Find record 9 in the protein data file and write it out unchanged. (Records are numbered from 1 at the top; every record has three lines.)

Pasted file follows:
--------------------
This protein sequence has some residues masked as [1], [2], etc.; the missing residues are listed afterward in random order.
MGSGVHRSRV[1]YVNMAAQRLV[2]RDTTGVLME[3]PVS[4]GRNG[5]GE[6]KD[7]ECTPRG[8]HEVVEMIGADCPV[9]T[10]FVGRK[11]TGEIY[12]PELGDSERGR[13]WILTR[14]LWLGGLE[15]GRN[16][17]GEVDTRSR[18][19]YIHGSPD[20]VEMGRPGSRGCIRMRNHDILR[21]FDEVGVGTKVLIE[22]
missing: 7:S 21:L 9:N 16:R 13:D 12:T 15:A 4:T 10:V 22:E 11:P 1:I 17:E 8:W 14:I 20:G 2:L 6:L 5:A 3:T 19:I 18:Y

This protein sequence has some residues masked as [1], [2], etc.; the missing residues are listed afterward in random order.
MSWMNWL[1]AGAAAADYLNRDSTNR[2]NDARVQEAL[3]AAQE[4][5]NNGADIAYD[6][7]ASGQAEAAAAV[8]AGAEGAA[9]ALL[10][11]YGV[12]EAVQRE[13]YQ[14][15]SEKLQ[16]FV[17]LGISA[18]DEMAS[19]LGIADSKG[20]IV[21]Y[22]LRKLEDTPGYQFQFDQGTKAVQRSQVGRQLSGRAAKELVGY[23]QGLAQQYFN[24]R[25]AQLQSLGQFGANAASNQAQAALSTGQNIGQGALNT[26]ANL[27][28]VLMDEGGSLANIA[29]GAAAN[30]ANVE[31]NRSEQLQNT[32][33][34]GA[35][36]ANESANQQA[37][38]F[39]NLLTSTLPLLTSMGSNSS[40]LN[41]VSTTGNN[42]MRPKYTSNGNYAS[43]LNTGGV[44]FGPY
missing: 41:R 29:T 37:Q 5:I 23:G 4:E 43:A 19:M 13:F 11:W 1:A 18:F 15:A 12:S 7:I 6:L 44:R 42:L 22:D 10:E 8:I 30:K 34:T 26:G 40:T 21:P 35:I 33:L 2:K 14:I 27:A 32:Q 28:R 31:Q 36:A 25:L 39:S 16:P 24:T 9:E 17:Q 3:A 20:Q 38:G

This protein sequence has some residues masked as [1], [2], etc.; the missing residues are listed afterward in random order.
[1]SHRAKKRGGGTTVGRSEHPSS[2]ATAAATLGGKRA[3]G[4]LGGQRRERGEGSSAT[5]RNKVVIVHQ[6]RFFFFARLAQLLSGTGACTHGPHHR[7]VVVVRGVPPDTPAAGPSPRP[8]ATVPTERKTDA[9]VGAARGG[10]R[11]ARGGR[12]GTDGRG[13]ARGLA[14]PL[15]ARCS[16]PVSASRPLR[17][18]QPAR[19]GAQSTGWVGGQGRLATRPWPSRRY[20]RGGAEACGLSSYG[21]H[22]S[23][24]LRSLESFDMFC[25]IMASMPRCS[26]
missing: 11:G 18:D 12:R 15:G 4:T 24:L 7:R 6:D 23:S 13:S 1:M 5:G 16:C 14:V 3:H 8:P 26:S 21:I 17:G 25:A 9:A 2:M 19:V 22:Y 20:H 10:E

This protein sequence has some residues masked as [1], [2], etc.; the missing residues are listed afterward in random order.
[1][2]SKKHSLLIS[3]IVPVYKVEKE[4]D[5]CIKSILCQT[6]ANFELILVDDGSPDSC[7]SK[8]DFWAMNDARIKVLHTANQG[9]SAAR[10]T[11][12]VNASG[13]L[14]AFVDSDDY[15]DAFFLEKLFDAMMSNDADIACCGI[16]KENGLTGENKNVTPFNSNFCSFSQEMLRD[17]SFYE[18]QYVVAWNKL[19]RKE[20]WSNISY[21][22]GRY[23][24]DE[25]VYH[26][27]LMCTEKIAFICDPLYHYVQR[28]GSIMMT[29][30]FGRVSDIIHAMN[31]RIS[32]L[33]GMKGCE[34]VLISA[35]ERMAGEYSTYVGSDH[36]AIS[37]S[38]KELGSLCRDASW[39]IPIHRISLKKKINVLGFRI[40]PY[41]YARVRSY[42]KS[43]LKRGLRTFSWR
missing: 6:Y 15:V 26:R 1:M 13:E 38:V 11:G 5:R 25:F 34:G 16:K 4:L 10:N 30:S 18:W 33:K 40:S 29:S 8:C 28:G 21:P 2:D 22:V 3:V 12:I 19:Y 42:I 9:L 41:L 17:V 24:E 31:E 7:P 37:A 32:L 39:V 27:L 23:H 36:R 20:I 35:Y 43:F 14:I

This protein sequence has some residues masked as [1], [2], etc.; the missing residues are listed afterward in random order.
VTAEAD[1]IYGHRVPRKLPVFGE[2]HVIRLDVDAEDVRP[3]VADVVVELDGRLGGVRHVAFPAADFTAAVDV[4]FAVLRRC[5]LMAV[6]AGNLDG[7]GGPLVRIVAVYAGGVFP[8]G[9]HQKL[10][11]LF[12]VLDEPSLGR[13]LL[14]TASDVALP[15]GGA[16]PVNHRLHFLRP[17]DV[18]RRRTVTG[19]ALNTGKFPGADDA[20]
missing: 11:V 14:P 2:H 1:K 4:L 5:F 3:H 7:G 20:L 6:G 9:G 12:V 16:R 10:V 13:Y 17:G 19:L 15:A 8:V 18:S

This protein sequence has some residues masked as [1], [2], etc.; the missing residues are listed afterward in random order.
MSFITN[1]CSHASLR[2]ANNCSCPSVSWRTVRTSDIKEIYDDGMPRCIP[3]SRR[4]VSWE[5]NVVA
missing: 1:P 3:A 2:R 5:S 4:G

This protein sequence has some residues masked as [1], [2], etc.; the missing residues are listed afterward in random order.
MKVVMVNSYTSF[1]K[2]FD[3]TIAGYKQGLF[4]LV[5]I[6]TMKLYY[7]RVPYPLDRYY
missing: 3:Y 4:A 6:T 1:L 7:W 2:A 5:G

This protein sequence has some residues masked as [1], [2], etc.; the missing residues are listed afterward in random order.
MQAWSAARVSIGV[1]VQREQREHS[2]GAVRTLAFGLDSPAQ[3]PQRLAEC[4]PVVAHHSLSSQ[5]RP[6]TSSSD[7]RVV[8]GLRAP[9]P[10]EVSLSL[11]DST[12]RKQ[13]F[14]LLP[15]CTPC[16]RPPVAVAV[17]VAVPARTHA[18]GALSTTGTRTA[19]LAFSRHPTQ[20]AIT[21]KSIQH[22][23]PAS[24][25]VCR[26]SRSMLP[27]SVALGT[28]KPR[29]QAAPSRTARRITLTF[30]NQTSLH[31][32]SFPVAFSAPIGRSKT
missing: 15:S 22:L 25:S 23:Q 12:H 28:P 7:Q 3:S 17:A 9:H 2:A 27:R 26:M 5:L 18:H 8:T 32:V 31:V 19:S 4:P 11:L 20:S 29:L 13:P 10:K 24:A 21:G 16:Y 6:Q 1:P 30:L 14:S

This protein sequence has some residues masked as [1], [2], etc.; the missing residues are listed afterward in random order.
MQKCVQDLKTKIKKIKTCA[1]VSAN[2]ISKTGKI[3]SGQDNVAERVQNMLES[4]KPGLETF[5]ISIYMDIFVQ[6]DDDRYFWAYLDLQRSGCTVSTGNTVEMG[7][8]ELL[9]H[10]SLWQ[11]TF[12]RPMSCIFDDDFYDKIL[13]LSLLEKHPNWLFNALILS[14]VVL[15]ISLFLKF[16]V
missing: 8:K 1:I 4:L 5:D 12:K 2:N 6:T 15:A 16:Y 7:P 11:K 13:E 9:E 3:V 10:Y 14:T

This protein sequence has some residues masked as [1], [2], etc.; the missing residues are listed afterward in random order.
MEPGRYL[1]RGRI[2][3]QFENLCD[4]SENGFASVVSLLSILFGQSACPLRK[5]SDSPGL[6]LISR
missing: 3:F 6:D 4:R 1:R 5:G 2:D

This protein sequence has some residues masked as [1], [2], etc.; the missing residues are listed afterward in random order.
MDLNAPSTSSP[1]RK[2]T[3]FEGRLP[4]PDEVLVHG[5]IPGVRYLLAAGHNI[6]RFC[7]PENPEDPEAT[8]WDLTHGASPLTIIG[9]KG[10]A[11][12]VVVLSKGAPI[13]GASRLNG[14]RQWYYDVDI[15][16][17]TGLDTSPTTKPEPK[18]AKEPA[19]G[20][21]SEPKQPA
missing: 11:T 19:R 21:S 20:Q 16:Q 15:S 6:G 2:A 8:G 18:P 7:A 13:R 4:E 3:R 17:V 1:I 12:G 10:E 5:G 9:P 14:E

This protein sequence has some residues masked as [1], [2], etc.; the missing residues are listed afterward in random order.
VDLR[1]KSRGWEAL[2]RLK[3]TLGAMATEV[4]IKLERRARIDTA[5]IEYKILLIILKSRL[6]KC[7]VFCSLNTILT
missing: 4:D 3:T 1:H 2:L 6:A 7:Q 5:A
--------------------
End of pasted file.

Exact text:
This protein sequence has some residues masked as [1], [2], etc.; the missing residues are listed afterward in random order.
MQKCVQDLKTKIKKIKTCA[1]VSAN[2]ISKTGKI[3]SGQDNVAERVQNMLES[4]KPGLETF[5]ISIYMDIFVQ[6]DDDRYFWAYLDLQRSGCTVSTGNTVEMG[7][8]ELL[9]H[10]SLWQ[11]TF[12]RPMSCIFDDDFYDKIL[13]LSLLEKHPNWLFNALILS[14]VVL[15]ISLFLKF[16]V
missing: 8:K 1:I 4:L 5:D 12:K 2:N 6:T 15:A 16:Y 7:P 11:K 13:E 9:E 3:V 10:Y 14:T